The Perpetual Three-Dot Column
The Perpetual Three-Dot Column
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by Jesse Walker

Friday, December 30, 2022
SIXTY-TWO SKIDOO: We've toured my favorite films of
2012, 2002, 1992, 1982, and 1972. You should be able to guess what's next.

When the Motion Picture Academy looked back at 1962, it gave its Best Picture award to Lawrence of Arabia. I don't think that's a bad movie—it made it into my honorable mentions—but I don't think it's the year's best either.

1. The Exterminating Angel
Directed by Luis Buñuel
Written by Buñuel and Luis Alcoriza, from a play by Jose Bergamin

This was the first Buñuel film I ever saw. A couple dozen pictures later, it's still my favorite.

2. The Music Man
Directed by Morton DaCosta
Written by Marion Hargrove, from a play by Meredith Willson and Franklin Lacey

A real movie musical, completely liberated from the stage, with a sophisticated score and an anti-bluenose streak.

3. La Jetée
Written and directed by Chris Marker

Terry Gilliam remade/remixed this as Twelve Monkeys. I like that one too, but it can't match the poetry of the original.

4. Ride the High Country
Directed by Sam Peckinpah
Written by N.B. Stone Jr.

"You can have one, because the Lord's bounty is not for sale. The rest are a dollar each."

5. The Manchurian Candidate
Directed by John Frankenheimer
Written by George Axelrod, from a novel by Richard Condon

The book is fun, but it's also a mess. The screen version—or at least this screen version—is much better.

6. The Fabulous Baron Munchausen
Directed by Karel Zeman
Written by Zerman, Josef Kainar, and Jiří Brdečka, from a story cycle by Rudolf Erich Raspe

I'm a fan of Terry Gilliam's Munchausen movie too, but—as with La Jette—I like this earlier take on the tale better. It feels like it's set in a Cornell box.

7. What Ever Happened to Baby Jane?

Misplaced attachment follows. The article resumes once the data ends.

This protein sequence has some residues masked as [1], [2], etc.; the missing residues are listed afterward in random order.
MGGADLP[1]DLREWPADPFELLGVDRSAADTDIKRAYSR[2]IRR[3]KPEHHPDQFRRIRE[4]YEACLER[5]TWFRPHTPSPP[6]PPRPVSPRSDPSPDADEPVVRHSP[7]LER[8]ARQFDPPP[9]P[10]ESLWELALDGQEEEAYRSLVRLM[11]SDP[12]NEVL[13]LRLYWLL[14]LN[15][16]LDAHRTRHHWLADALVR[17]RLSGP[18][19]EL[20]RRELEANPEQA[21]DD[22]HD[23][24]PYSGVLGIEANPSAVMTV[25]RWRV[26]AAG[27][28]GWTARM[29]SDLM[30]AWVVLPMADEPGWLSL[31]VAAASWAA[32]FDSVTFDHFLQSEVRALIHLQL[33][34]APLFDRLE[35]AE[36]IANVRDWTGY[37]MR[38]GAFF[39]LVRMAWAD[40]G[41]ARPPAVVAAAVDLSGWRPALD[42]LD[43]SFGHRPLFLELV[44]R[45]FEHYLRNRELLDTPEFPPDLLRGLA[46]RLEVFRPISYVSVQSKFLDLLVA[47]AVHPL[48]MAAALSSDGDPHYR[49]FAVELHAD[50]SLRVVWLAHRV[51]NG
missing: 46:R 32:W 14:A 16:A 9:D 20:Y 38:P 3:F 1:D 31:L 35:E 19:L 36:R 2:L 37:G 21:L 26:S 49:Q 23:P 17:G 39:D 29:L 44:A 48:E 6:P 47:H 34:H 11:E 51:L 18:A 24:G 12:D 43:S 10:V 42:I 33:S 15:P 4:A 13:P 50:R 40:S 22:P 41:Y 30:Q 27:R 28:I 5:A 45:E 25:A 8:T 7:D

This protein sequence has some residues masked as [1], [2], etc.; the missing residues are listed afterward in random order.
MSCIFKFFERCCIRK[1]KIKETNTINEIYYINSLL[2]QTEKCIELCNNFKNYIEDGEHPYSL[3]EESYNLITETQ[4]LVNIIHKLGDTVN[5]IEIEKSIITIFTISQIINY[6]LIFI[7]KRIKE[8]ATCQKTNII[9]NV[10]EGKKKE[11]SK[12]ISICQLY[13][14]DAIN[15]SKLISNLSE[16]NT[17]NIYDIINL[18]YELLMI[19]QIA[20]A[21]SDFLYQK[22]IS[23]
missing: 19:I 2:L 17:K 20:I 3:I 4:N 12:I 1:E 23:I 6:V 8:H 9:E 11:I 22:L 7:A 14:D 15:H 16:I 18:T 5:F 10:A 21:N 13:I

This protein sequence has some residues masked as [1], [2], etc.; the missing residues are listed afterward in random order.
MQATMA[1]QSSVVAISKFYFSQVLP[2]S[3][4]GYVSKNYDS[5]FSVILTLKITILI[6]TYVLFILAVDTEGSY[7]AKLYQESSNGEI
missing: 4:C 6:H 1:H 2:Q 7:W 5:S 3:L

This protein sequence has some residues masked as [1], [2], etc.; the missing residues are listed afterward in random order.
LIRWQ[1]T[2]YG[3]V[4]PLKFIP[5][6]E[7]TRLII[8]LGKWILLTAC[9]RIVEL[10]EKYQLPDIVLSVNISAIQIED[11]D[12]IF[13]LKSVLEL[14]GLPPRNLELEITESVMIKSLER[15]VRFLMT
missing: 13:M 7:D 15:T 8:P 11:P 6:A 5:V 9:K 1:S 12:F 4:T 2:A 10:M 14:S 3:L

Directed by Robert Aldrich
Written by Lukas Heller, from a novel by Henry Farrell

"You mean, all this time we could've been friends?"

8. Sanjuro
Directed by Akira Kurosawa
Written by Kurosawa and Ryuzo Kikushima

Kurosawa's funniest film, though I wouldn't quite call it a comedy.

9. An Occurrence at Owl Creek Bridge
Directed by Robert Enrico
Written by Enrico, from a story by Ambrose Bierce

One of two templates for Siesta, Jacob's Ladder, Lulu on the Bridge, Abre Los Ojos, The Sixth Sense, Vanilla Sky, and Donnie Darko.

10. Carnival of Souls
Directed by Herk Harvey
Written by John Clifford

The other template.

Honorable mentions:

11. Pitfall (Hiroshi Teshigahara)
12. Cleo from 5 to 7 (Agnès Varda)
13. Lolita (Stanley Kubrick)
14. Lawrence of Arabia (David Lean)
15. The House Is Black (Forough Farrokhzad)
16. The Man Who Shot Liberty Valence (John Ford)
17. The Trial (Orson Welles)
18. Knife in the Water (Roman Polanski)
19. Hell is for Heroes (Don Siegel)
20. The Tom and Jerry Cartoon Kit (Gene Deitch)

If you're thinking to yourself, "Hey, didn't Jesse already mention The Fabulous Baron Munchausen when he listed his favorite films of 1961 last year?" then I congratulate you on your capacity for remembering blog trivia. You are correct. Apparently I had the wrong release date. Feel free to mentally revise last year's list by taking out Munchausen, bumping up everything below it, and inserting Jan Lenica's Nowy Janko Muzykant at #20.

Of the films of 1962 that I haven't seen, I'm most interested in The Awful Dr. Orloff.

posted by Jesse 9:28 AM
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